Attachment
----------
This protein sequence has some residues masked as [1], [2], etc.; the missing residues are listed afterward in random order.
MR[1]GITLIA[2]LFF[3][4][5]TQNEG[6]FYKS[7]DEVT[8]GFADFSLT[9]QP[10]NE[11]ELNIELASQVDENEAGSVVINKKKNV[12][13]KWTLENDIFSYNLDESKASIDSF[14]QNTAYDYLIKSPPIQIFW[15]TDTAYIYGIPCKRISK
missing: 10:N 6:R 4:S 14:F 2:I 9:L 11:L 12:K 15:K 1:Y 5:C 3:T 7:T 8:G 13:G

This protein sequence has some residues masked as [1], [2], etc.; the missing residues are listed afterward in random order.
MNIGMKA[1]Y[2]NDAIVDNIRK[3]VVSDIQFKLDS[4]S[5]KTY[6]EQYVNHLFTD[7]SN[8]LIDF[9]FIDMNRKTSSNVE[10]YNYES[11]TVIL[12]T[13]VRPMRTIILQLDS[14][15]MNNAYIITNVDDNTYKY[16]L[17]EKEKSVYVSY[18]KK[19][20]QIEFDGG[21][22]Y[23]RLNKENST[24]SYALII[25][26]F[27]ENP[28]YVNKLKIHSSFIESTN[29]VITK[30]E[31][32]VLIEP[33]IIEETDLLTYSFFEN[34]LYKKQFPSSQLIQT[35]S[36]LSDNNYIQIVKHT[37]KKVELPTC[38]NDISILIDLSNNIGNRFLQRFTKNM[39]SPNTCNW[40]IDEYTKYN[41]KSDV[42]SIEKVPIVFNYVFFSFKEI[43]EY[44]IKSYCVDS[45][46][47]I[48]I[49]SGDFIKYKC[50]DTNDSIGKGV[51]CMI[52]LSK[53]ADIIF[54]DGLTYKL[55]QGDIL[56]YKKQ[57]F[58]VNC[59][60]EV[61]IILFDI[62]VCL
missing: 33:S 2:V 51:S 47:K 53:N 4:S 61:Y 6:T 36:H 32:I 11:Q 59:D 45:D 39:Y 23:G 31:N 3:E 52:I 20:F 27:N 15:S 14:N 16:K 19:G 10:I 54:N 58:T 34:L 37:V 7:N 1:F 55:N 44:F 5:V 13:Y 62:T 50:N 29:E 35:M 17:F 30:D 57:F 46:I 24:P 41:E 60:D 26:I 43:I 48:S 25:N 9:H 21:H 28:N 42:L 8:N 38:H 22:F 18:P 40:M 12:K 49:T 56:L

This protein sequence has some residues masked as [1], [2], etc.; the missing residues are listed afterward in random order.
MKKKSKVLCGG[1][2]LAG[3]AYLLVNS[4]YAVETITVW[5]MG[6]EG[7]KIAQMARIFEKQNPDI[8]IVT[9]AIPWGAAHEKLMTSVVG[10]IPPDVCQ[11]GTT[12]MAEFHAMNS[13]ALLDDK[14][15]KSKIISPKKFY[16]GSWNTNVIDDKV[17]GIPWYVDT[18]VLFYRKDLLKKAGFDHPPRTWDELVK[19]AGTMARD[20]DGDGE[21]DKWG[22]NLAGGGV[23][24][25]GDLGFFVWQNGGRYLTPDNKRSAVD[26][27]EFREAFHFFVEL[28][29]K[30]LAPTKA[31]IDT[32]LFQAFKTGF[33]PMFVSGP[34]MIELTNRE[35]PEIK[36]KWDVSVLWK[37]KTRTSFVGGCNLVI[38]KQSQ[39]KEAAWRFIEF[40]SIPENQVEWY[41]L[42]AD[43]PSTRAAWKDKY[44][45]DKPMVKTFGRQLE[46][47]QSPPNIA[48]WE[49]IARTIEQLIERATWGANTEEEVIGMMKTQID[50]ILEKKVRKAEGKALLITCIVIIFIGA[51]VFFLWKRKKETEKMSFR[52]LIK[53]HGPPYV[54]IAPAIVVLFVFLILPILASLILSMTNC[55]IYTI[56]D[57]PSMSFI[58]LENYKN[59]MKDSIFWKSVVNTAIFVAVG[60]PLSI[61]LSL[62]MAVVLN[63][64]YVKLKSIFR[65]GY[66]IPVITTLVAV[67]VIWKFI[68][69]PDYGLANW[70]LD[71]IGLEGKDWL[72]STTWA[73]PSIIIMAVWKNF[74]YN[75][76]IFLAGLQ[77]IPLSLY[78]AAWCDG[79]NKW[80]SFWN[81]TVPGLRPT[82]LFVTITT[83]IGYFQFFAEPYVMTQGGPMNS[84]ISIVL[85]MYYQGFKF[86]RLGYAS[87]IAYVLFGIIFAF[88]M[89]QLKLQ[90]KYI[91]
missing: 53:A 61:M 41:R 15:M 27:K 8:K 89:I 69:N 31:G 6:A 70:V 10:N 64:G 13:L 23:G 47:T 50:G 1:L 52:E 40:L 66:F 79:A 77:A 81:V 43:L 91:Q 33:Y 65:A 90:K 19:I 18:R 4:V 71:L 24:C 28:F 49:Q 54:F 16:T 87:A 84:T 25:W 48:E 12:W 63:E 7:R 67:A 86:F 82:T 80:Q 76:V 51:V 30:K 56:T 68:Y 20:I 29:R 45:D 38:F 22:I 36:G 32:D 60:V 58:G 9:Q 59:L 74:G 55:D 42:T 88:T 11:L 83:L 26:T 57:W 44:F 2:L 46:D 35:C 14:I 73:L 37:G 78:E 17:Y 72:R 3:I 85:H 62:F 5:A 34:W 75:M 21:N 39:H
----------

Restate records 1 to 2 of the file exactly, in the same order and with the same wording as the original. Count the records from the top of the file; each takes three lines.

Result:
This protein sequence has some residues masked as [1], [2], etc.; the missing residues are listed afterward in random order.
MR[1]GITLIA[2]LFF[3][4][5]TQNEG[6]FYKS[7]DEVT[8]GFADFSLT[9]QP[10]NE[11]ELNIELASQVDENEAGSVVINKKKNV[12][13]KWTLENDIFSYNLDESKASIDSF[14]QNTAYDYLIKSPPIQIFW[15]TDTAYIYGIPCKRISK
missing: 10:N 6:R 4:S 14:F 2:I 9:L 11:L 12:K 15:K 1:Y 5:C 3:T 7:T 8:G 13:G

This protein sequence has some residues masked as [1], [2], etc.; the missing residues are listed afterward in random order.
MNIGMKA[1]Y[2]NDAIVDNIRK[3]VVSDIQFKLDS[4]S[5]KTY[6]EQYVNHLFTD[7]SN[8]LIDF[9]FIDMNRKTSSNVE[10]YNYES[11]TVIL[12]T[13]VRPMRTIILQLDS[14][15]MNNAYIITNVDDNTYKY[16]L[17]EKEKSVYVSY[18]KK[19][20]QIEFDGG[21][22]Y[23]RLNKENST[24]SYALII[25][26]F[27]ENP[28]YVNKLKIHSSFIESTN[29]VITK[30]E[31][32]VLIEP[33]IIEETDLLTYSFFEN[34]LYKKQFPSSQLIQT[35]S[36]LSDNNYIQIVKHT[37]KKVELPTC[38]NDISILIDLSNNIGNRFLQRFTKNM[39]SPNTCNW[40]IDEYTKYN[41]KSDV[42]SIEKVPIVFNYVFFSFKEI[43]EY[44]IKSYCVDS[45][46][47]I[48]I[49]SGDFIKYKC[50]DTNDSIGKGV[51]CMI[52]LSK[53]ADIIF[54]DGLTYKL[55]QGDIL[56]YKKQ[57]F[58]VNC[59][60]EV[61]IILFDI[62]VCL
missing: 33:S 2:V 51:S 47:K 53:N 4:S 61:Y 6:T 36:H 32:I 11:Q 59:D 45:D 39:Y 23:G 31:N 3:E 52:I 20:F 27:N 15:S 14:N 16:K 19:G 10:I 54:N 58:T 34:L 37:V 7:N 1:F 55:N 44:F 5:V 13:Y 62:T 50:N 29:E 35:M 17:F 30:D 57:F 46:I 24:P 41:E 60:D 26:I 43:I 48:S 25:N 9:H 21:H 28:N 42:L 8:N 38:H 22:F 18:P 40:M 12:K 49:T 56:L